Can ELT afford digital?

Last weekend I was lucky enough to be able to attend the MAWSIG conference in London. This is a gathering of talented materials writers, editors and publishers. The theme of the conference was “New ways of working for new ways of learning” so the focus was heavily on digital and writing for digital.

As I said, there were lots of clever people there full of great ideas but having worked in digital for a few years with the responsibility for producing digital content, apps, platforms and so on, I know only too well how much this can all cost. I think there is a general consensus that the current ELT digital offering is somewhat pedestrian and could and should be vastly improved but can we afford it? Do the funds exist to pay for the innovation that everyone agrees is needed?

There are two basic ways to make money out of digital content: either you sell it or you deliver it for free with advertising and the advertisers pay you. It could be argued that there is a third way, where you sell something physical, such as a book and the digital is an add-on that enhances the value of the physical product. I would say that this is actually a combination of the first two, where you are using digital to market your own product.

This blog is probably not the place to go into the detailed costings of course development but I think it might be interesting to consider the costs related to, for example, the development of an app and compare these to what people are prepared to pay for digital and I do think it will be obvious where some of the problems lie around what can be done digitally for ELT.

There are lots of places you can go to get a rough calculation on the cost of developing an app, I will put some links below. From some of the calculations I have done, I think it is safe to say that the cost of developing a half-decent app is very roughly equivalent to the cost of developing one level of a paper-based course. These are development costs, not the costs for creating the content to go into either the book or the app we are discussing.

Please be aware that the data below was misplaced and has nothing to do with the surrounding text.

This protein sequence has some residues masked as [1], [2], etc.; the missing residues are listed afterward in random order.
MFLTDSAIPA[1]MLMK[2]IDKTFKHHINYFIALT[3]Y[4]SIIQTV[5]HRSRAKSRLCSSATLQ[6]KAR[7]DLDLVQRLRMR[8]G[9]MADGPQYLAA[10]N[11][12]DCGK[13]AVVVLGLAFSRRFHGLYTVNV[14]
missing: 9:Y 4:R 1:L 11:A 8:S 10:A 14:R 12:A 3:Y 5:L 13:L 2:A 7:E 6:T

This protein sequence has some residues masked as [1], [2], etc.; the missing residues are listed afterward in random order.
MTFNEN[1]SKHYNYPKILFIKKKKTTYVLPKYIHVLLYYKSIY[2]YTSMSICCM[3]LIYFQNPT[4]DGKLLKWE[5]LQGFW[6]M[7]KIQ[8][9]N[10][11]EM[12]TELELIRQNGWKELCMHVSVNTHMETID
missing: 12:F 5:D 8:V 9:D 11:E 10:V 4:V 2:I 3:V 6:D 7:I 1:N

So my app and my book have cost about the same to develop and I now need to go and sell them to recoup these costs. In Western Europe a course book retails at approximately $35 but who is going to pay that amount for an app? As of January 2016 the average price of an app was $1.02**! And that is in in the Apple store, one of the big problems here is that while Android phones and tablets are far more popular than Apple ones, Android users generally don’t pay anything at all for apps.

Another way of looking at this problem is to consider the courses that offer “with/without access to digital platforms” options. Typically the packs that come with access, cost double those without but are they twice as good? Is the digital access really worth twice as much as the Student’s Book? If you think about all the wonderful content in a Student’s Book compared to a set of drag-and-drop activities with trackability, I think the answer is probably not. So if we wanted to offer all the great innovative things that people were discussing at the conference, maybe we would need to be charging three or four times the price of the Student’s Book for access to that kind of digital content. Would anyone pay $140 for a Student’s Book pack?





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Luke Baxter

Luke Baxter is the Digital Publisher at Richmond in Oxford. He taught English in Argentina and then Madrid, where he founded a Business English academy. He joined OUP as an Editor before going to Richmond in 2010. Luke has an MA in Latin American Literature from Warwick University.

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